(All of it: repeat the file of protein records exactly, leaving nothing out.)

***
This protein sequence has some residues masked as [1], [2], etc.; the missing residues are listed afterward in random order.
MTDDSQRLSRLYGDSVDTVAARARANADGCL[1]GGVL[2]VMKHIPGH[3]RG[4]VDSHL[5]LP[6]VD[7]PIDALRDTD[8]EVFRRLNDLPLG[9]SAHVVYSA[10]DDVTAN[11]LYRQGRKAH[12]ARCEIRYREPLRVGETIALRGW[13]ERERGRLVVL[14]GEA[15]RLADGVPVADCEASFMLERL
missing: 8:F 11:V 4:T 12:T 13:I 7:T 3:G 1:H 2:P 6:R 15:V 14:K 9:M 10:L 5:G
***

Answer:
This protein sequence has some residues masked as [1], [2], etc.; the missing residues are listed afterward in random order.
MTDDSQRLSRLYGDSVDTVAARARANADGCL[1]GGVL[2]VMKHIPGH[3]RG[4]VDSHL[5]LP[6]VD[7]PIDALRDTD[8]EVFRRLNDLPLG[9]SAHVVYSA[10]DDVTAN[11]LYRQGRKAH[12]ARCEIRYREPLRVGETIALRGW[13]ERERGRLVVL[14]GEA[15]RLADGVPVADCEASFMLERL
missing: 8:F 11:V 4:T 12:T 13:I 7:T 3:G 1:H 2:P 6:R 15:V 14:K 9:M 10:L 5:G